A glimpse into the shadowy realm of a Chinese APT: detailed analysis of a ShadowPad intrusion

Authors: William Backhouse (@Will0x04), Michael Mullen (@DropTheBase64) and Nikolaos Pantazopoulos



This post explores some of the TTPs employed by a threat actor who was observed deploying ShadowPad during an incident response engagement.

Below provides a summary of findings which are presented in this blog post:

  • Initial access via CVE-2022-29464.
  • Successive backdoors installed – PoisonIvy, a previously undocumented backdoor and finally ShadowPad.
  • Establishing persistence via Windows Services to execute legitimate binaries which sideloads backdoors, including ShadowPad.
  • Use of information gathering tools such as ADFind and PowerView.
  • Lateral movement leveraging RDP and ShadowPad.
  • Use of 7zip for data collection.
  • ShadowPad used for Command and Control. 
  • Exfiltration of data.


This blog looks to build on the work of other security research done by SecureWorks and PwC with firsthand experience of TTPs used in a recent incident where ShadowPad was deployed. ShadowPad is a modular remote access trojan (RAT) which is thought to be used almost exclusively by China-Based threat actors.  


Based on the findings of our Incident Response investigation, NCC Group assesses with high confidence that the threat actor detailed in this article was a China-based Advanced Persistent Threat (APT).

This is based on the following factors

  • ShadowPad – Public reporting has previously indicated the distribution of ShadowPad is tightly controlled and is typically exclusive to China-based threat actors for use during espionage campaigns.
  • TTPs – Specific TTPs observed during the attack were found to match those previously observed by China-based threat actors, both within NCC Group incident response engagements and the wider security community.
  • Activity pattern analysis – The threat actor was typically active during the hours of 01:00 – 09:00 (UTC) which matches the working hours of China


Initial Access

A recent vulnerability in WSO2, CVE-2022-29464 [3], was the root cause of the incident. The actor, amongst other attackers, was able to exploit the vulnerability soon after it was published to create web shells on a server.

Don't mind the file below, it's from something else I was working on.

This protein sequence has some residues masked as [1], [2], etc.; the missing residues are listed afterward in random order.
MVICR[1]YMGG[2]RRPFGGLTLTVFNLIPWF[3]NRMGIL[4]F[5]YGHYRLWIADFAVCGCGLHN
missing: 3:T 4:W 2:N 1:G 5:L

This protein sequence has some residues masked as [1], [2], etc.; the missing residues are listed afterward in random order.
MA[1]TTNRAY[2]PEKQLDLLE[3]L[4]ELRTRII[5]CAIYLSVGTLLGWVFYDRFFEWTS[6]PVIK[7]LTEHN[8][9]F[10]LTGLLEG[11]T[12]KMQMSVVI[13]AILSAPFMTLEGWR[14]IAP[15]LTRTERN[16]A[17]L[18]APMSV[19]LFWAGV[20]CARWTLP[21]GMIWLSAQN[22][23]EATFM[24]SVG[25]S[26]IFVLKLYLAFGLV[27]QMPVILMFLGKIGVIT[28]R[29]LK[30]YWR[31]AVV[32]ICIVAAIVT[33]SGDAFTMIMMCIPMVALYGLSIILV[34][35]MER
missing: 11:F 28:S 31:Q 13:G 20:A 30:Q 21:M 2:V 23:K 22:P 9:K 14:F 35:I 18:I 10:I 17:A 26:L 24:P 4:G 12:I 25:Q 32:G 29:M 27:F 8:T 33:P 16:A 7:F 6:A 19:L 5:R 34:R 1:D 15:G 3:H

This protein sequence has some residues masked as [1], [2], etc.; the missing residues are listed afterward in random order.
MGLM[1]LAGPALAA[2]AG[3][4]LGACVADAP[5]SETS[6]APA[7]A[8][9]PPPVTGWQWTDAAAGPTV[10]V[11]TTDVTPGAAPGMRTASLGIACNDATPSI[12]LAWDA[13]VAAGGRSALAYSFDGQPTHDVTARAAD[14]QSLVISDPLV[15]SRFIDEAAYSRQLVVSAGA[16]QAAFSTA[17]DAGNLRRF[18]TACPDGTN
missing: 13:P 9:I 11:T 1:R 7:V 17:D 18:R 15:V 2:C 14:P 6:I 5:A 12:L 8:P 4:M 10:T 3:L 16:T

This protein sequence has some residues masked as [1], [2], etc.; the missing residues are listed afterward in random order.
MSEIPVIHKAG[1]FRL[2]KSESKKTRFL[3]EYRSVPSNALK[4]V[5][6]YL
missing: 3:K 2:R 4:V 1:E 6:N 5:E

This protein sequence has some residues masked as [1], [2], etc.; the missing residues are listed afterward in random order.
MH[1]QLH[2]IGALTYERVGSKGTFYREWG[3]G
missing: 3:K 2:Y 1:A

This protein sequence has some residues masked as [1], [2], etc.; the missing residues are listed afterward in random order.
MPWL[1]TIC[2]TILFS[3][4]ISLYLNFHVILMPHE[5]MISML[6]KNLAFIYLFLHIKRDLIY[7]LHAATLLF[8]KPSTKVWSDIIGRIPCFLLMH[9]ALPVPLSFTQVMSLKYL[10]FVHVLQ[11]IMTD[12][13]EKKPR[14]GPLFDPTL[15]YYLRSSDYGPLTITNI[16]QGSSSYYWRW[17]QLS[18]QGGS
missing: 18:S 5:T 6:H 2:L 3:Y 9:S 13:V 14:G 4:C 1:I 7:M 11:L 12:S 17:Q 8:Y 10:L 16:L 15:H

The actor leveraged a web shell to load a backdoor, in this case PoisonIvy. This was deployed via a malicious DLL and leveraged DLL Search Order Hijacking, a tactic which was continuously leveraged throughout the attack.


Certutil.exe was used via commands issued on web shells to install the PoisonIvy backdoor on patient zero.

The threat actor leveraged command prompt and PowerShell throughout the incident.

Additionally, several folders named _MEI<random digits> were observed within the WindowsTemp folder. The digits in the folder name change each time a binary is compiled. These folders are created on a host when a python executable is compiled. Within these folders were the .pyd library files and DLL files. The created time for these folders matched the last modified time stamp of the complied binary within the shimcache.


Run Keys and Windows services were used throughout in order to ensure the backdoors deployed obtained persistence.

Defense Evasion

The threat actor undertook significant anti-forensic actions on ShadowPad related files to evade detection. This included timestomping the malicious DLL and applying the NTFS attributes of hidden and system to the files. Legitimate but renamed Windows binaries were used to load the configuration file. The threat actor also leveraged a legitimate Windows DLL, secur32.dll, as the name of the configuration file for the ShadowPad backdoor.

All indicators of compromise, aside from backdoor modules and loaders, were removed from the hosts by the threat actor.

Credential Access

The threat actor was observed collecting all web browser credentials from all hosts across the environment. It is unclear at this stage how this was achieved with the evidence available.


A vast array of tooling was used to scan and enumerate the network as the actor negotiated their way through it, these included but were not limited to the following:

  • AdFind
  • NbtScan
  • PowerView
  • PowerShell scripts to enumerate hosts on port 445
  • Tree.exe

Lateral Movement

Lateral movement was largely carried out using Windows services, particularly leveraging SMB pipes. The only interactive sessions observed were onward RDP sessions to customer connected sites.


In addition to the automated collection of harvested credentials, the ShadowPad keylogger module was used in the attack, storing the keystrokes in encrypted database files for exfiltration. The output of which was likely included in archive files created by the attacker, along with the output of network scanning and reconnaissance.